There are two options, and both of them are unpleasant. The first option is that Hamas,
in its despair, has chosen the Samson option.
If it is sentenced to be pushed against the wall, it will not be pushed because it doesn’t have any money to pay salaries or because it has lost its patrons in the Arab world, or because its members in the West Bank were seriously hit in the past few weeks and it has been abandoned by the Gaza street. Let it die with the Philistines.
The second option is perceived here, in Israel, as more realistic: The military wing members in Gaza conducted an intelligence assessment and reached the conclusion that the Israeli government is bluffing. The threats voiced by its senior ministers are empty threats.
If Hamas wants to reach any achievements at the end of this round, if it wishes to deter Israel from now on, it must prove to Israel how powerful it is. The missiles launched towards Tel Aviv are an opening move for negotiations.
In a nutshell, the Hamasniks had a conception. It has a factual basis: The majority in the cabinet, in the government and in the IDF echelon did not see any benefit for Israel in clashing with Hamas in Gaza, and sought to prevent a conflict. The prime minister and defense minister stood behind this policy.
When one side loses faith in the other side's threats, the result is loss of deterrence. A dangerous process began, during which Hamas allows itself to go wild and the Israeli government, which is not trigger-happy, is forced to order an expansion of the military response, including the use of ground forces.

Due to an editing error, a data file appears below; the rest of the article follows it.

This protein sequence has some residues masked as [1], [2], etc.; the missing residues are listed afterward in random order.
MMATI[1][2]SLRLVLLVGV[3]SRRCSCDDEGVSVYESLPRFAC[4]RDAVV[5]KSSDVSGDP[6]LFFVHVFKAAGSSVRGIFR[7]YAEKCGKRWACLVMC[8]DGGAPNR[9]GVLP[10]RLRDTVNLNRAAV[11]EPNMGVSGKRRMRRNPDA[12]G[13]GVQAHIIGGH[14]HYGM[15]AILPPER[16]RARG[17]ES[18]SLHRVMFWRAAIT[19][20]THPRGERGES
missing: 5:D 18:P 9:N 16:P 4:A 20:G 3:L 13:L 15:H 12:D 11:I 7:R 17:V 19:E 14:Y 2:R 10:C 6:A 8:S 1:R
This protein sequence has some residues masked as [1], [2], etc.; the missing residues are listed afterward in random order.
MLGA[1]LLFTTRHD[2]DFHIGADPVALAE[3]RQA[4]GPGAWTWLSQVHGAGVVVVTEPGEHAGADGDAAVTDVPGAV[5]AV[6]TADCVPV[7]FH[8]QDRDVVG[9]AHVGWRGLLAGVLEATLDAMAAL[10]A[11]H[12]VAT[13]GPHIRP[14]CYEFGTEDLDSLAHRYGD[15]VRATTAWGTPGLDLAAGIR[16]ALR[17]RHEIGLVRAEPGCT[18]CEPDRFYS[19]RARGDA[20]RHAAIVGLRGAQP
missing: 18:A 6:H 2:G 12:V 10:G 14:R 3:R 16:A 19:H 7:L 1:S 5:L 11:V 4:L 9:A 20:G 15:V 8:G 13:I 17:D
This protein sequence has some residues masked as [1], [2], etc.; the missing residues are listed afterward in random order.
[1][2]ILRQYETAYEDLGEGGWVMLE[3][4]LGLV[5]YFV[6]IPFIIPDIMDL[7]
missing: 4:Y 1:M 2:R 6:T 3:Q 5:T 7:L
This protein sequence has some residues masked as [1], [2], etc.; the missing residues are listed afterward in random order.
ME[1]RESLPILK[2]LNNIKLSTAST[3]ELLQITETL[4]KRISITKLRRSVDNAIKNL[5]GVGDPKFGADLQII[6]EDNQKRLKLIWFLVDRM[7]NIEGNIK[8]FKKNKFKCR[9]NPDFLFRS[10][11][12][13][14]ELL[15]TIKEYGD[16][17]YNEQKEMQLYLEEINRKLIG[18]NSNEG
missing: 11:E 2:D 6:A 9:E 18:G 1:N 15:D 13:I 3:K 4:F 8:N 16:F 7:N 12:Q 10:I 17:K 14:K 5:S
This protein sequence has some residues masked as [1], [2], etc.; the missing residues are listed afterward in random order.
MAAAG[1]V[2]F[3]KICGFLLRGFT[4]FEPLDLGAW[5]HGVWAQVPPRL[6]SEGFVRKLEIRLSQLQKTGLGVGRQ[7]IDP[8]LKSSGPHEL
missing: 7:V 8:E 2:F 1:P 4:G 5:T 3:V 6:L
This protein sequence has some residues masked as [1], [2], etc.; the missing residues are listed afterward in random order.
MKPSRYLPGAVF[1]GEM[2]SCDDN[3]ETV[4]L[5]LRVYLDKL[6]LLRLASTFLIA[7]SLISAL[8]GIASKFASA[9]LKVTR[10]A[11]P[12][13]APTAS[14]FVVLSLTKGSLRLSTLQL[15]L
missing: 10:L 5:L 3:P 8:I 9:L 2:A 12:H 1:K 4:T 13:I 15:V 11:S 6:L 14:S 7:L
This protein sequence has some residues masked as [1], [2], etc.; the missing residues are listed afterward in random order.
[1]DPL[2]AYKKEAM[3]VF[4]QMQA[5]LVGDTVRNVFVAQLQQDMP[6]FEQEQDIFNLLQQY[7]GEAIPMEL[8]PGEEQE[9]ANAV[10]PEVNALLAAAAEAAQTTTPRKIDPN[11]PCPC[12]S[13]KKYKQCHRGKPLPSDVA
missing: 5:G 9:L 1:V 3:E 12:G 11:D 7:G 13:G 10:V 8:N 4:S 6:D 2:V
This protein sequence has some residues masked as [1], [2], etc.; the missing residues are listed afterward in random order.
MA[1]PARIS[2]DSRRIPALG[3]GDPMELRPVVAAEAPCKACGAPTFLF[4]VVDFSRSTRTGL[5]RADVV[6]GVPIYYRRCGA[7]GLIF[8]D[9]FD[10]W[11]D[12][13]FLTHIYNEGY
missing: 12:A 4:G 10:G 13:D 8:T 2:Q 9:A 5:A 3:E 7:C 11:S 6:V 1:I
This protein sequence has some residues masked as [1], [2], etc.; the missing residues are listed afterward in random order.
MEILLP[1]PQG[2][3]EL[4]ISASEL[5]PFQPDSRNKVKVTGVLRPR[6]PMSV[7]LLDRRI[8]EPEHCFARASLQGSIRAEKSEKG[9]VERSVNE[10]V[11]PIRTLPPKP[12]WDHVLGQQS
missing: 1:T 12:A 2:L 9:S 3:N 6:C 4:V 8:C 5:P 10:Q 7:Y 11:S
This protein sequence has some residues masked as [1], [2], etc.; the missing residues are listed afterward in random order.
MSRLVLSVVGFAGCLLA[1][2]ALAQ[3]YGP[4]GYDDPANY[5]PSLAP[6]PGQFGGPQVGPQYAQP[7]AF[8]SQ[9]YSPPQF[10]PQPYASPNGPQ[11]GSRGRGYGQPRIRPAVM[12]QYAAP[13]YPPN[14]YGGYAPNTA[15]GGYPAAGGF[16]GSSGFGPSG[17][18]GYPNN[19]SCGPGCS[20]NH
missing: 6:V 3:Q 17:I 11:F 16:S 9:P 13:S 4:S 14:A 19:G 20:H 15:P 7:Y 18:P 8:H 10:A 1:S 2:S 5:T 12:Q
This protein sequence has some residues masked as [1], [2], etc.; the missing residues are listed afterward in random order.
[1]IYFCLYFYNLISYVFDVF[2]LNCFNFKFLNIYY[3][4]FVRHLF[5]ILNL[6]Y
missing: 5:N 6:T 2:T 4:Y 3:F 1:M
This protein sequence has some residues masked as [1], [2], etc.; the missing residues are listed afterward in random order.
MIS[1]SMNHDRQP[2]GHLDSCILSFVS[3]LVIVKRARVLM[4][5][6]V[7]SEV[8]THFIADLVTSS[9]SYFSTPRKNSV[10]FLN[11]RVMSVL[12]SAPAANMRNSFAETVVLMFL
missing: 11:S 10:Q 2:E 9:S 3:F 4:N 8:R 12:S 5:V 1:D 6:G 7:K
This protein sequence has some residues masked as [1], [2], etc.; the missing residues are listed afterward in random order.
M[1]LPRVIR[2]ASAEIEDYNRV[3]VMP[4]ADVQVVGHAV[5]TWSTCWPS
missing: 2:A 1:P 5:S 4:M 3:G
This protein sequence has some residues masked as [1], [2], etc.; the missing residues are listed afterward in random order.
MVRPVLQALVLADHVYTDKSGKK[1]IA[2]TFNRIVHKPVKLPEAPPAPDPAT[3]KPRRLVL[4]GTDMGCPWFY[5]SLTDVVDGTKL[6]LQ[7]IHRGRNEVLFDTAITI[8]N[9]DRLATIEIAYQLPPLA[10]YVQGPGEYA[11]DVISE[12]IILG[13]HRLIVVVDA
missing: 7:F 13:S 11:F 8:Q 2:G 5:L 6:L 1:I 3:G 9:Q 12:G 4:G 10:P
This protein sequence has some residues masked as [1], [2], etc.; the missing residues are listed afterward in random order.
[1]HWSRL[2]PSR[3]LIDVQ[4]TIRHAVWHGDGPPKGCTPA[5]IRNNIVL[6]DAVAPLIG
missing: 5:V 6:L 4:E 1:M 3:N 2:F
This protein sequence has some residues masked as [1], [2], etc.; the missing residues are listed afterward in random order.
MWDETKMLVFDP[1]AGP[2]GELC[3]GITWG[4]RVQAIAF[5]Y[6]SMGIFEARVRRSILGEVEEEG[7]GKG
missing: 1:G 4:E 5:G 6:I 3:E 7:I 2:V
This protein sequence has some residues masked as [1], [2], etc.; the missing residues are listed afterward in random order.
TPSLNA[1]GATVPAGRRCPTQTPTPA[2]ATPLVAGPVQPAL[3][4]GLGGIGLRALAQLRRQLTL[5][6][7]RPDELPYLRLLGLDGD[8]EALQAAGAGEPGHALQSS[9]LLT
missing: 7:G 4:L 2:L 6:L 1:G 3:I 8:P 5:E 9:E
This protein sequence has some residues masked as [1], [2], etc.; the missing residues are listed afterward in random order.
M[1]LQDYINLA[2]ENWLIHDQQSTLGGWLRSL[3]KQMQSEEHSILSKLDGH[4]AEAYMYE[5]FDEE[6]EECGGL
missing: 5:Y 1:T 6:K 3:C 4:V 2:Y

The government isn't deluding itself that it will reach major achievements this way, but it must prove to itself, to its residents and to Hamas that it stands by its word. Credibility is the name of the game.
A day after this round ends, we will have to ask ourselves how did an enemy like Hamas stop believing the Israeli prime minister's threats.
Did it happen because he threatened Iran, Hamas, the Palestinian Authority too much, and did too little, or because Hamas lost its ability to listen and understand the decision making process in Israel? Such errors have been made by Arab elements quite a few times in the past.
For now, the Israelis can be satisfied with the preparations made ahead of the Hamas offensive. The two terror attacks Hamas tried to execute – one through a tunnel near Kerem Shalom and the other from the sea, near Zikim – were thwarted without any casualties among our forces; the missiles have so far not caused any deaths or real damage to property. The Tel Aviv Metropolitan area was attacked but wasn't hit; as were Beersheba, Ashkelon and other cities. The Iron Dome system has a strategic meaning.
The IDF chief of staff visited the Gaza Division on Tuesday and approved plans. The question whether the infantry brigades deployed in the Gaza vicinity will enter populated areas in the Strip remains open. In Operation Pillar of Defense, almost two years ago, there was an impression of a ground operation, but the forces didn't really enter the cities and refugee camps. Hamas sustained damage, but wasn't battered. There wasn't any real fighting.
Foreign Minister Avigdor Lieberman
demanded in the cabinet meetings that things would be done differently this time: That the IDF would go in order to strike a decisive blow. He is willing to pay the price it entails – in soldiers' lives, in the killing of civilians on both sides, in the difficult images which will be broadcast in the world.
Next time, he tells the ministers, the price will be heavier. Hamas won't have 3,000 missiles, it will have tens of thousands. In the meantime, he is in a minority: The majority in the government strives for deterrence, not a decisive blow.